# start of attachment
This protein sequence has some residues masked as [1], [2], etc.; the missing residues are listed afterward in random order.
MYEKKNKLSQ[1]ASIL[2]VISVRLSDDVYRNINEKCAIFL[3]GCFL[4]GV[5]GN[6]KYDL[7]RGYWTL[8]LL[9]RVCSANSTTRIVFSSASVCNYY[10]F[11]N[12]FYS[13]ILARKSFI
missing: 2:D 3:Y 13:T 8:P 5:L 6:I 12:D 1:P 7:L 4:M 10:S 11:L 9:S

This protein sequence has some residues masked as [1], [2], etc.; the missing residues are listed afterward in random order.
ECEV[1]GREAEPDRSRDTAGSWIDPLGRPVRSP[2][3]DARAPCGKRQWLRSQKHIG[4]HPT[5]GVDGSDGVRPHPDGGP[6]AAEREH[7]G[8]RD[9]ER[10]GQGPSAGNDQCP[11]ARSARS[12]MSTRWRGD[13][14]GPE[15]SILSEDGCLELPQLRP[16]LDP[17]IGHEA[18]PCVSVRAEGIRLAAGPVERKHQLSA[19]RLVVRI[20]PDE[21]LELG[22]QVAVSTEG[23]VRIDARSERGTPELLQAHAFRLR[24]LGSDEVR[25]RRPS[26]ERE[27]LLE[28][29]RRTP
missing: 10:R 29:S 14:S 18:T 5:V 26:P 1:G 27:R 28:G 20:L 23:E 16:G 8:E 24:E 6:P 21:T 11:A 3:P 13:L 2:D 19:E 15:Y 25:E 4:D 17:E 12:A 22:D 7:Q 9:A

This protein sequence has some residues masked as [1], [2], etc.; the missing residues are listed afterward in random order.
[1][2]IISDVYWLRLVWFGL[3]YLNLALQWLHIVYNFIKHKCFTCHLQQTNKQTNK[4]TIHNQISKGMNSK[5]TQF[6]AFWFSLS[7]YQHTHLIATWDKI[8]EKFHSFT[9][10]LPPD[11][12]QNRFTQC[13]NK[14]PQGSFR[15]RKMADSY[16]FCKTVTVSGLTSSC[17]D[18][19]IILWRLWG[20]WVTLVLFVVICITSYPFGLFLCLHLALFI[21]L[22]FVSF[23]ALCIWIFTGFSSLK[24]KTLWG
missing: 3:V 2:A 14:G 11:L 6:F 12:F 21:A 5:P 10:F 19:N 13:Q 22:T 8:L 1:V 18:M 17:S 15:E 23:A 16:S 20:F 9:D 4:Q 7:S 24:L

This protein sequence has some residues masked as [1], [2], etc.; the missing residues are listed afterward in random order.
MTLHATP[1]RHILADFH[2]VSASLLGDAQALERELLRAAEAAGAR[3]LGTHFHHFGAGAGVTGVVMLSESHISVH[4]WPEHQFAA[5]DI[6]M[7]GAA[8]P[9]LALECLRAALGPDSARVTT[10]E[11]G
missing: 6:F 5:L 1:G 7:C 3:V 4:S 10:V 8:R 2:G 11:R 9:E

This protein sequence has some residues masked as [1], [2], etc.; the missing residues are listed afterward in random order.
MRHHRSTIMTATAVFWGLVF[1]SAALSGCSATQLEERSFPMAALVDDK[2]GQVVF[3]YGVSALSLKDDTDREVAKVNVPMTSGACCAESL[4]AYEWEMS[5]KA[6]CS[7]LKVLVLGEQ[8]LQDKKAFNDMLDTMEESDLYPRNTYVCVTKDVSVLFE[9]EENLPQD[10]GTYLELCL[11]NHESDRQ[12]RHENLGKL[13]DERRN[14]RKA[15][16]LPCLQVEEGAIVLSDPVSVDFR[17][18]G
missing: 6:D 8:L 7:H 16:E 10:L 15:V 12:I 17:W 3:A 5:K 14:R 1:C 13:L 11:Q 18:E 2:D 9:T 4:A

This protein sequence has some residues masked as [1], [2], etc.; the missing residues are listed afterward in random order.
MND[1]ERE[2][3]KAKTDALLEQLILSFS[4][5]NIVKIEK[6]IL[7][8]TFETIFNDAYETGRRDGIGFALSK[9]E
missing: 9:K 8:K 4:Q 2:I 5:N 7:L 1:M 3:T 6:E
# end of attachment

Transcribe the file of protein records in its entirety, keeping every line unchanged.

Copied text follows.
This protein sequence has some residues masked as [1], [2], etc.; the missing residues are listed afterward in random order.
MYEKKNKLSQ[1]ASIL[2]VISVRLSDDVYRNINEKCAIFL[3]GCFL[4]GV[5]GN[6]KYDL[7]RGYWTL[8]LL[9]RVCSANSTTRIVFSSASVCNYY[10]F[11]N[12]FYS[13]ILARKSFI
missing: 2:D 3:Y 13:T 8:P 5:L 6:I 12:D 1:P 7:L 4:M 10:S 11:L 9:S

This protein sequence has some residues masked as [1], [2], etc.; the missing residues are listed afterward in random order.
ECEV[1]GREAEPDRSRDTAGSWIDPLGRPVRSP[2][3]DARAPCGKRQWLRSQKHIG[4]HPT[5]GVDGSDGVRPHPDGGP[6]AAEREH[7]G[8]RD[9]ER[10]GQGPSAGNDQCP[11]ARSARS[12]MSTRWRGD[13][14]GPE[15]SILSEDGCLELPQLRP[16]LDP[17]IGHEA[18]PCVSVRAEGIRLAAGPVERKHQLSA[19]RLVVRI[20]PDE[21]LELG[22]QVAVSTEG[23]VRIDARSERGTPELLQAHAFRLR[24]LGSDEVR[25]RRPS[26]ERE[27]LLE[28][29]RRTP
missing: 10:R 29:S 14:S 18:T 5:V 26:P 1:G 27:R 28:G 20:L 23:E 16:G 8:E 24:E 6:P 21:T 11:A 3:P 13:L 2:D 19:E 15:Y 25:E 4:D 17:E 12:A 22:D 7:Q 9:A

This protein sequence has some residues masked as [1], [2], etc.; the missing residues are listed afterward in random order.
[1][2]IISDVYWLRLVWFGL[3]YLNLALQWLHIVYNFIKHKCFTCHLQQTNKQTNK[4]TIHNQISKGMNSK[5]TQF[6]AFWFSLS[7]YQHTHLIATWDKI[8]EKFHSFT[9][10]LPPD[11][12]QNRFTQC[13]NK[14]PQGSFR[15]RKMADSY[16]FCKTVTVSGLTSSC[17]D[18][19]IILWRLWG[20]WVTLVLFVVICITSYPFGLFLCLHLALFI[21]L[22]FVSF[23]ALCIWIFTGFSSLK[24]KTLWG
missing: 3:V 2:A 14:G 11:L 6:F 12:F 21:A 5:P 10:F 19:N 13:Q 22:T 8:L 1:V 18:M 17:S 15:E 23:A 16:S 20:F 9:D 4:Q 7:S 24:L

This protein sequence has some residues masked as [1], [2], etc.; the missing residues are listed afterward in random order.
MTLHATP[1]RHILADFH[2]VSASLLGDAQALERELLRAAEAAGAR[3]LGTHFHHFGAGAGVTGVVMLSESHISVH[4]WPEHQFAA[5]DI[6]M[7]GAA[8]P[9]LALECLRAALGPDSARVTT[10]E[11]G
missing: 6:F 5:L 1:G 7:C 3:V 4:S 10:V 8:R 2:G 11:R 9:E

This protein sequence has some residues masked as [1], [2], etc.; the missing residues are listed afterward in random order.
MRHHRSTIMTATAVFWGLVF[1]SAALSGCSATQLEERSFPMAALVDDK[2]GQVVF[3]YGVSALSLKDDTDREVAKVNVPMTSGACCAESL[4]AYEWEMS[5]KA[6]CS[7]LKVLVLGEQ[8]LQDKKAFNDMLDTMEESDLYPRNTYVCVTKDVSVLFE[9]EENLPQD[10]GTYLELCL[11]NHESDRQ[12]RHENLGKL[13]DERRN[14]RKA[15][16]LPCLQVEEGAIVLSDPVSVDFR[17][18]G
missing: 6:D 8:L 7:H 16:E 10:L 15:V 12:I 17:W 3:A 5:K 14:R 1:C 13:L 11:Q 18:E 2:D 9:T 4:A

This protein sequence has some residues masked as [1], [2], etc.; the missing residues are listed afterward in random order.
MND[1]ERE[2][3]KAKTDALLEQLILSFS[4][5]NIVKIEK[6]IL[7][8]TFETIFNDAYETGRRDGIGFALSK[9]E
missing: 9:K 8:K 4:Q 2:I 5:N 7:L 1:M 3:T 6:E